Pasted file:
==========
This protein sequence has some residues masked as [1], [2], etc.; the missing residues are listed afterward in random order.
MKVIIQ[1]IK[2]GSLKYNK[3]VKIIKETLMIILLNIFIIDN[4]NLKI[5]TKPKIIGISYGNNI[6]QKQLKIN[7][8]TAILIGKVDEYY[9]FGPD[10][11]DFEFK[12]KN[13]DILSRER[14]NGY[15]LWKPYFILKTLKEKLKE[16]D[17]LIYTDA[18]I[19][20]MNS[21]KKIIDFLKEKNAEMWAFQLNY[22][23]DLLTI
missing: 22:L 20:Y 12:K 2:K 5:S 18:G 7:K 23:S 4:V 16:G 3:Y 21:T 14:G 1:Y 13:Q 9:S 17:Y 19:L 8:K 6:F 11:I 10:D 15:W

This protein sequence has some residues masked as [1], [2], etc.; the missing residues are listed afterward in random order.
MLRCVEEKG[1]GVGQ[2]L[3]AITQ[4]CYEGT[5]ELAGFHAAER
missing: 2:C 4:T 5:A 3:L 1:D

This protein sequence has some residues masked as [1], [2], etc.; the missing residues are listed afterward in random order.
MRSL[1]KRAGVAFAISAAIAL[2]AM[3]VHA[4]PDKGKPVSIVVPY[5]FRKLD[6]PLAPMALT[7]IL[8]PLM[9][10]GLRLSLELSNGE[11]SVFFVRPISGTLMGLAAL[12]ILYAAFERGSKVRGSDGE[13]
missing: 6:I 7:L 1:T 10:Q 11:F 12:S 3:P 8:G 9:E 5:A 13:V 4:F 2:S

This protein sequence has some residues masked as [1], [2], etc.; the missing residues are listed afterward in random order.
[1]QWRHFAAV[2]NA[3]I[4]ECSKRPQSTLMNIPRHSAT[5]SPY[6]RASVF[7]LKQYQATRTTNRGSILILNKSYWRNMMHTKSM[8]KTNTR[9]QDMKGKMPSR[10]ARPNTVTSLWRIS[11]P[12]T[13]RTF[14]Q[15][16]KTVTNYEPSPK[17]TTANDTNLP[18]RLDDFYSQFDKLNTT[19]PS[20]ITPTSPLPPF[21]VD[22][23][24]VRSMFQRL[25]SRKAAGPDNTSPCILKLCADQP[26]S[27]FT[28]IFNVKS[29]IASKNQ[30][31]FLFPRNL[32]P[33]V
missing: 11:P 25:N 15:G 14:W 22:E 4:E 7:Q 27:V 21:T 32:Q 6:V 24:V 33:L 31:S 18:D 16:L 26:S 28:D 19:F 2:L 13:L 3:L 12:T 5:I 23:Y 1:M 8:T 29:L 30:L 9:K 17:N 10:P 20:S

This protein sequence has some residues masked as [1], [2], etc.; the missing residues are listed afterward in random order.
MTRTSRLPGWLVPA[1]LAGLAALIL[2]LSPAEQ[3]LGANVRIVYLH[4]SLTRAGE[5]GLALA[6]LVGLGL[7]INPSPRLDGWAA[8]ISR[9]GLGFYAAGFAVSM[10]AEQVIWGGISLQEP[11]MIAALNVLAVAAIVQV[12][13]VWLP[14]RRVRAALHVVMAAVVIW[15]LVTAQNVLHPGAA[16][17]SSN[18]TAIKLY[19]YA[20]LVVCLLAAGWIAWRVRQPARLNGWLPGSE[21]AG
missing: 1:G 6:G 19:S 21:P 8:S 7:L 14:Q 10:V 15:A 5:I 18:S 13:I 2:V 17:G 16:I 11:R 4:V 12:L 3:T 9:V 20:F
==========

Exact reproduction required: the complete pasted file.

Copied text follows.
This protein sequence has some residues masked as [1], [2], etc.; the missing residues are listed afterward in random order.
MKVIIQ[1]IK[2]GSLKYNK[3]VKIIKETLMIILLNIFIIDN[4]NLKI[5]TKPKIIGISYGNNI[6]QKQLKIN[7][8]TAILIGKVDEYY[9]FGPD[10][11]DFEFK[12]KN[13]DILSRER[14]NGY[15]LWKPYFILKTLKEKLKE[16]D[17]LIYTDA[18]I[19][20]MNS[21]KKIIDFLKEKNAEMWAFQLNY[22][23]DLLTI
missing: 22:L 20:Y 12:K 2:K 5:S 18:G 7:K 23:S 4:V 16:G 3:Y 21:T 14:G 1:Y 13:Q 9:S 17:Y 19:L 8:K 6:F 11:I 10:D 15:W

This protein sequence has some residues masked as [1], [2], etc.; the missing residues are listed afterward in random order.
MLRCVEEKG[1]GVGQ[2]L[3]AITQ[4]CYEGT[5]ELAGFHAAER
missing: 2:C 4:T 5:A 3:L 1:D

This protein sequence has some residues masked as [1], [2], etc.; the missing residues are listed afterward in random order.
MRSL[1]KRAGVAFAISAAIAL[2]AM[3]VHA[4]PDKGKPVSIVVPY[5]FRKLD[6]PLAPMALT[7]IL[8]PLM[9][10]GLRLSLELSNGE[11]SVFFVRPISGTLMGLAAL[12]ILYAAFERGSKVRGSDGE[13]
missing: 6:I 7:L 1:T 10:Q 11:F 12:S 3:P 8:G 9:E 5:A 13:V 4:F 2:S

This protein sequence has some residues masked as [1], [2], etc.; the missing residues are listed afterward in random order.
[1]QWRHFAAV[2]NA[3]I[4]ECSKRPQSTLMNIPRHSAT[5]SPY[6]RASVF[7]LKQYQATRTTNRGSILILNKSYWRNMMHTKSM[8]KTNTR[9]QDMKGKMPSR[10]ARPNTVTSLWRIS[11]P[12]T[13]RTF[14]Q[15][16]KTVTNYEPSPK[17]TTANDTNLP[18]RLDDFYSQFDKLNTT[19]PS[20]ITPTSPLPPF[21]VD[22][23][24]VRSMFQRL[25]SRKAAGPDNTSPCILKLCADQP[26]S[27]FT[28]IFNVKS[29]IASKNQ[30][31]FLFPRNL[32]P[33]V
missing: 11:P 25:N 15:G 14:W 22:E 4:E 7:Q 27:V 21:T 32:Q 6:V 24:V 33:L 31:S 18:D 16:L 26:S 28:D 19:F 2:L 13:L 3:L 12:T 5:I 23:Y 1:M 8:T 29:L 30:L 9:K 17:N 10:P 20:S

This protein sequence has some residues masked as [1], [2], etc.; the missing residues are listed afterward in random order.
MTRTSRLPGWLVPA[1]LAGLAALIL[2]LSPAEQ[3]LGANVRIVYLH[4]SLTRAGE[5]GLALA[6]LVGLGL[7]INPSPRLDGWAA[8]ISR[9]GLGFYAAGFAVSM[10]AEQVIWGGISLQEP[11]MIAALNVLAVAAIVQV[12][13]VWLP[14]RRVRAALHVVMAAVVIW[15]LVTAQNVLHPGAA[16][17]SSN[18]TAIKLY[19]YA[20]LVVCLLAAGWIAWRVRQPARLNGWLPGSE[21]AG
missing: 1:G 6:G 19:S 21:P 8:S 7:L 14:Q 10:V 15:A 5:I 18:S 13:I 2:V 17:G 16:I 11:R 4:V 12:L 3:T 9:V 20:F